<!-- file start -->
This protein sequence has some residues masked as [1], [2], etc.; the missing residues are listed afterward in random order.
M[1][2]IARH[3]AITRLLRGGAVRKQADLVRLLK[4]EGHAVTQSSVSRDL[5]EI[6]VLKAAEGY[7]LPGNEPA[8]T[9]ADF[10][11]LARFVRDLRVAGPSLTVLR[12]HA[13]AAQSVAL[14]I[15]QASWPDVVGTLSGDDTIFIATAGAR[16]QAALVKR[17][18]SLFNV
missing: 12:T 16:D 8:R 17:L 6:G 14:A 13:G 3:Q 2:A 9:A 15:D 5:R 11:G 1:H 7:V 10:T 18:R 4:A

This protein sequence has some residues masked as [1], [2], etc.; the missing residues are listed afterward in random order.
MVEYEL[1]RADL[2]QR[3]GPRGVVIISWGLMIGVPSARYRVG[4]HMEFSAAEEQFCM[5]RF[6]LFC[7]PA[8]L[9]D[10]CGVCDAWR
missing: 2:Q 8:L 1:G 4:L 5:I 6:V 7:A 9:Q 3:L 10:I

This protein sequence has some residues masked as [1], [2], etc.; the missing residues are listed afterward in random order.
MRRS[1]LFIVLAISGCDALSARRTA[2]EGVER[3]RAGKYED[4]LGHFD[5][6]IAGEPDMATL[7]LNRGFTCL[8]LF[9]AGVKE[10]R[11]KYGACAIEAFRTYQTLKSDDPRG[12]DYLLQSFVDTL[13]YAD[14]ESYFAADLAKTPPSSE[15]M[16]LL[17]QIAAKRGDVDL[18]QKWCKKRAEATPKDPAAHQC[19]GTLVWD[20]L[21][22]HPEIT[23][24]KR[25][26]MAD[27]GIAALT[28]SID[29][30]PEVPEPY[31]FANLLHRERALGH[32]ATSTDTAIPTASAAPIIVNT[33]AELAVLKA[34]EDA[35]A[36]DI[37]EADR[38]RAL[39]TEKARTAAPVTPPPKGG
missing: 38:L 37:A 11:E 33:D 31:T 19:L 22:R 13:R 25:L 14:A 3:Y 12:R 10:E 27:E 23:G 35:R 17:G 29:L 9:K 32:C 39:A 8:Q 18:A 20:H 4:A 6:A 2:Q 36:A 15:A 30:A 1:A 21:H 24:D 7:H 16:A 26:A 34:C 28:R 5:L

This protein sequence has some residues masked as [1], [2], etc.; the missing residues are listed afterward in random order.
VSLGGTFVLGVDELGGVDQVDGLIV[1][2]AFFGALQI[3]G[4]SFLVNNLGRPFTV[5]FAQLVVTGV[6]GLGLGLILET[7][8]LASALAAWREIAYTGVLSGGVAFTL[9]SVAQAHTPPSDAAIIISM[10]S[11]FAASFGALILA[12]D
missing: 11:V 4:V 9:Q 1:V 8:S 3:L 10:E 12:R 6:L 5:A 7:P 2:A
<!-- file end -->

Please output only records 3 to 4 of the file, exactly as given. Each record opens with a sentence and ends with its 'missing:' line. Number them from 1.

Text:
This protein sequence has some residues masked as [1], [2], etc.; the missing residues are listed afterward in random order.
MRRS[1]LFIVLAISGCDALSARRTA[2]EGVER[3]RAGKYED[4]LGHFD[5][6]IAGEPDMATL[7]LNRGFTCL[8]LF[9]AGVKE[10]R[11]KYGACAIEAFRTYQTLKSDDPRG[12]DYLLQSFVDTL[13]YAD[14]ESYFAADLAKTPPSSE[15]M[16]LL[17]QIAAKRGDVDL[18]QKWCKKRAEATPKDPAAHQC[19]GTLVWD[20]L[21][22]HPEIT[23][24]KR[25][26]MAD[27]GIAALT[28]SID[29][30]PEVPEPY[31]FANLLHRERALGH[32]ATSTDTAIPTASAAPIIVNT[33]AELAVLKA[34]EDA[35]A[36]DI[37]EADR[38]RAL[39]TEKARTAAPVTPPPKGG
missing: 38:L 37:A 11:E 33:D 31:T 19:L 22:R 13:R 25:L 14:A 3:Y 12:R 10:E 27:E 23:G 35:R 17:G 29:L 9:K 32:C 39:A 8:Q 18:A 20:H 4:A 6:A 2:Q 36:A 15:A 30:A 1:A 21:H 24:D 7:H 16:A 26:A 34:C 28:R 5:L

This protein sequence has some residues masked as [1], [2], etc.; the missing residues are listed afterward in random order.
VSLGGTFVLGVDELGGVDQVDGLIV[1][2]AFFGALQI[3]G[4]SFLVNNLGRPFTV[5]FAQLVVTGV[6]GLGLGLILET[7][8]LASALAAWREIAYTGVLSGGVAFTL[9]SVAQAHTPPSDAAIIISM[10]S[11]FAASFGALILA[12]D
missing: 11:V 4:V 9:Q 1:V 8:S 3:L 10:E 12:R 6:L 5:A 7:P 2:A